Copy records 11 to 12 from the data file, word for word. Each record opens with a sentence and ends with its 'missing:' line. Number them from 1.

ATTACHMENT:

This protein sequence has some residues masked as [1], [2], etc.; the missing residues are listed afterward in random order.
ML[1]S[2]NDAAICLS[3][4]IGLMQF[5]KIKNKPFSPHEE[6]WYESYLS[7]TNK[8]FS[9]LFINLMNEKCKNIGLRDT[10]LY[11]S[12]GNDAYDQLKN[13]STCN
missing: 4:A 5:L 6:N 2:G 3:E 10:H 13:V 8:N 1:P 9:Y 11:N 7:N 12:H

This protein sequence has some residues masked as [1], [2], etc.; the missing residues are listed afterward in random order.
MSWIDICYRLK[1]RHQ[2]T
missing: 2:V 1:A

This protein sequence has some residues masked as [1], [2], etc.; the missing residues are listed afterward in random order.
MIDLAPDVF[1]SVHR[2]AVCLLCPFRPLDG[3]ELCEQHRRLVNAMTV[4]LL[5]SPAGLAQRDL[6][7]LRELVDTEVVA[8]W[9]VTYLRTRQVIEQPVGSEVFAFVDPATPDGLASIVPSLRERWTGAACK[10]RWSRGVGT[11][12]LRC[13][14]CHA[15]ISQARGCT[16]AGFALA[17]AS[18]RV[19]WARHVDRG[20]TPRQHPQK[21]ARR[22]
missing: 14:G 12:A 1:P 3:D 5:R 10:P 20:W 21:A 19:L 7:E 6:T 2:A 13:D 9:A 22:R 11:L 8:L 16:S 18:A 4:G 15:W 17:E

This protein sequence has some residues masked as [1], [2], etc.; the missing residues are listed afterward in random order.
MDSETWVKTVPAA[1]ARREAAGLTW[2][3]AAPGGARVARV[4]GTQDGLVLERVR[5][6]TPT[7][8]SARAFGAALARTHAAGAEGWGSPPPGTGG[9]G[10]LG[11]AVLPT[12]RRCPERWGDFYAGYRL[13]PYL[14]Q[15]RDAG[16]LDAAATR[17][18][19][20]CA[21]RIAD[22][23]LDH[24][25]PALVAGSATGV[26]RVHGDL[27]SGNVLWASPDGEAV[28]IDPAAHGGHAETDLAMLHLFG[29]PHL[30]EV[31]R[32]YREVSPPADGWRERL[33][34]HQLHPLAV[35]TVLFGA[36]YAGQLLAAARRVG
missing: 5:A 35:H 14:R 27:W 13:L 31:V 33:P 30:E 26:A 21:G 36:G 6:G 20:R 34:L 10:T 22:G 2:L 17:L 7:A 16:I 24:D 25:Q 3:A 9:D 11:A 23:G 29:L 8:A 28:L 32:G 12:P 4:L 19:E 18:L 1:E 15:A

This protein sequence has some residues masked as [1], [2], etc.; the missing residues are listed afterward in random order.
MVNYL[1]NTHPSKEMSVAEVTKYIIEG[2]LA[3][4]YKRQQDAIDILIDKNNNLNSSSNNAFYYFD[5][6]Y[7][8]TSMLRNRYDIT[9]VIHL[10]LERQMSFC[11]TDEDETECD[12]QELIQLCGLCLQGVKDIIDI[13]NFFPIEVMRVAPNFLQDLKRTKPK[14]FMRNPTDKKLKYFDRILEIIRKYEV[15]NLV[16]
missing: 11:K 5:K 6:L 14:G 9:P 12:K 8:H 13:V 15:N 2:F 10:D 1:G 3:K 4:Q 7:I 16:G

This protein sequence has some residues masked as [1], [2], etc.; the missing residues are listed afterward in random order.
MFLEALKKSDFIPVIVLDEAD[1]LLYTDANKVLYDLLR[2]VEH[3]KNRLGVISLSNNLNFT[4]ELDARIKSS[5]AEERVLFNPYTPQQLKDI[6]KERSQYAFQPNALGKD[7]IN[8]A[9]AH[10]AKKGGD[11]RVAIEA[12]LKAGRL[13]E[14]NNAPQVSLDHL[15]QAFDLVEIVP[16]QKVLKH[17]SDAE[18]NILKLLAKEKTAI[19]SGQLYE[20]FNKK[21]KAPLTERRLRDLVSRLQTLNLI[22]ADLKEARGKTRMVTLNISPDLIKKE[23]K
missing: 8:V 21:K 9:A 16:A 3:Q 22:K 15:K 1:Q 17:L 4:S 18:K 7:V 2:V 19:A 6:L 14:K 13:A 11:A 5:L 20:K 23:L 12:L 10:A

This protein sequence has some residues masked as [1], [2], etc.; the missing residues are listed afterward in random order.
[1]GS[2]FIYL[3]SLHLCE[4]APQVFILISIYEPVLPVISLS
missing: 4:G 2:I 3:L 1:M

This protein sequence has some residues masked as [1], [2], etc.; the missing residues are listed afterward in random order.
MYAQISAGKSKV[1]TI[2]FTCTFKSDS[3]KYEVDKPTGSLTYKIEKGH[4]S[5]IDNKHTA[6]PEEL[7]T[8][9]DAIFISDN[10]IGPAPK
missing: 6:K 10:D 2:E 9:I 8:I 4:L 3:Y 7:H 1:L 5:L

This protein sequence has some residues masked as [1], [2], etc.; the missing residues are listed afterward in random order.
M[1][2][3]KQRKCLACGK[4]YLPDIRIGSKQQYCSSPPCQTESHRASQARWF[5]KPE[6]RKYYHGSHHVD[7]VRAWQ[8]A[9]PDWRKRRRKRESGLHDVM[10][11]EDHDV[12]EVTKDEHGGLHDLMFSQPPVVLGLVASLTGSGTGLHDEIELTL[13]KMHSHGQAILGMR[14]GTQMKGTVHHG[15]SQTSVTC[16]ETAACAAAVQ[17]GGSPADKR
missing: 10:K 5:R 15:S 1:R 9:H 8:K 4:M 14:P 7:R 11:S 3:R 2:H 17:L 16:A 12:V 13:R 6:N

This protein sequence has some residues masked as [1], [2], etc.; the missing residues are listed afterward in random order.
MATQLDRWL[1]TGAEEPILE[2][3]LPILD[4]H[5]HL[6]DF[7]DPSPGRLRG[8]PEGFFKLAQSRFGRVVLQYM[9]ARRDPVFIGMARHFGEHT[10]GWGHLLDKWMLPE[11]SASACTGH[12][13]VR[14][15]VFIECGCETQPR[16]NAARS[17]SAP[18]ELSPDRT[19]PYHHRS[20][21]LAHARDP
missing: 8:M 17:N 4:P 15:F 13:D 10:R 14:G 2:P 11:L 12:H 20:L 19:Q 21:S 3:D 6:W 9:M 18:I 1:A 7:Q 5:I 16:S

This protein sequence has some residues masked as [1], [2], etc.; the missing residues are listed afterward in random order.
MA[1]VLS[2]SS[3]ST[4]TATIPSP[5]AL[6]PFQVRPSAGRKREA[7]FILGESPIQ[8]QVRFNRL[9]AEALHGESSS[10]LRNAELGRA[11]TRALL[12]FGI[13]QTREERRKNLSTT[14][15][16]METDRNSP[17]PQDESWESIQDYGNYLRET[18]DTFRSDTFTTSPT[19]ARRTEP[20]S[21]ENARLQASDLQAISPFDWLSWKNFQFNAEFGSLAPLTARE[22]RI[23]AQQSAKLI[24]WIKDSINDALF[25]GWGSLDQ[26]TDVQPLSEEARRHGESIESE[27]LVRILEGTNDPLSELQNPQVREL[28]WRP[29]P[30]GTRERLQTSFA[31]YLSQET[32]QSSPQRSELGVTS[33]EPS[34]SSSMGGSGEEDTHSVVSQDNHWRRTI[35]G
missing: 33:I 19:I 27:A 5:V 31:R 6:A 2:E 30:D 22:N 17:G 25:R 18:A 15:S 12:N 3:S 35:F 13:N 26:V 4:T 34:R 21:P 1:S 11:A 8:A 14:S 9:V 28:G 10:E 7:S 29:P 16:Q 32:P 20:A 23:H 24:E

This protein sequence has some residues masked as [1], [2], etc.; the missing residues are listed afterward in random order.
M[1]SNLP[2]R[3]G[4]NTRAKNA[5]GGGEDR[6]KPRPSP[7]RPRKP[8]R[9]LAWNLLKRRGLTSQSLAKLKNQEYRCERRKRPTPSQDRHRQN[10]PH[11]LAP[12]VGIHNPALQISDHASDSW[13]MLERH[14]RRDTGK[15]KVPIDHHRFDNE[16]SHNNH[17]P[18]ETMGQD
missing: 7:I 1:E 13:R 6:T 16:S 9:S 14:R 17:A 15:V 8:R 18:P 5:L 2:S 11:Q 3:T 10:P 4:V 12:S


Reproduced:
This protein sequence has some residues masked as [1], [2], etc.; the missing residues are listed afterward in random order.
MA[1]VLS[2]SS[3]ST[4]TATIPSP[5]AL[6]PFQVRPSAGRKREA[7]FILGESPIQ[8]QVRFNRL[9]AEALHGESSS[10]LRNAELGRA[11]TRALL[12]FGI[13]QTREERRKNLSTT[14][15][16]METDRNSP[17]PQDESWESIQDYGNYLRET[18]DTFRSDTFTTSPT[19]ARRTEP[20]S[21]ENARLQASDLQAISPFDWLSWKNFQFNAEFGSLAPLTARE[22]RI[23]AQQSAKLI[24]WIKDSINDALF[25]GWGSLDQ[26]TDVQPLSEEARRHGESIESE[27]LVRILEGTNDPLSELQNPQVREL[28]WRP[29]P[30]GTRERLQTSFA[31]YLSQET[32]QSSPQRSELGVTS[33]EPS[34]SSSMGGSGEEDTHSVVSQDNHWRRTI[35]G
missing: 33:I 19:I 27:A 5:V 31:R 6:A 2:E 30:D 22:N 17:G 25:R 18:A 15:S 12:N 3:S 35:F 13:N 26:V 4:T 34:R 21:P 1:S 11:A 8:A 14:S 9:V 28:G 10:E 7:S 29:P 16:Q 32:P 20:A 23:H 24:E

This protein sequence has some residues masked as [1], [2], etc.; the missing residues are listed afterward in random order.
M[1]SNLP[2]R[3]G[4]NTRAKNA[5]GGGEDR[6]KPRPSP[7]RPRKP[8]R[9]LAWNLLKRRGLTSQSLAKLKNQEYRCERRKRPTPSQDRHRQN[10]PH[11]LAP[12]VGIHNPALQISDHASDSW[13]MLERH[14]RRDTGK[15]KVPIDHHRFDNE[16]SHNNH[17]P[18]ETMGQD
missing: 7:I 1:E 13:R 6:T 16:S 9:S 14:R 17:A 15:V 8:R 18:P 5:L 2:S 11:Q 3:T 10:P 4:V 12:S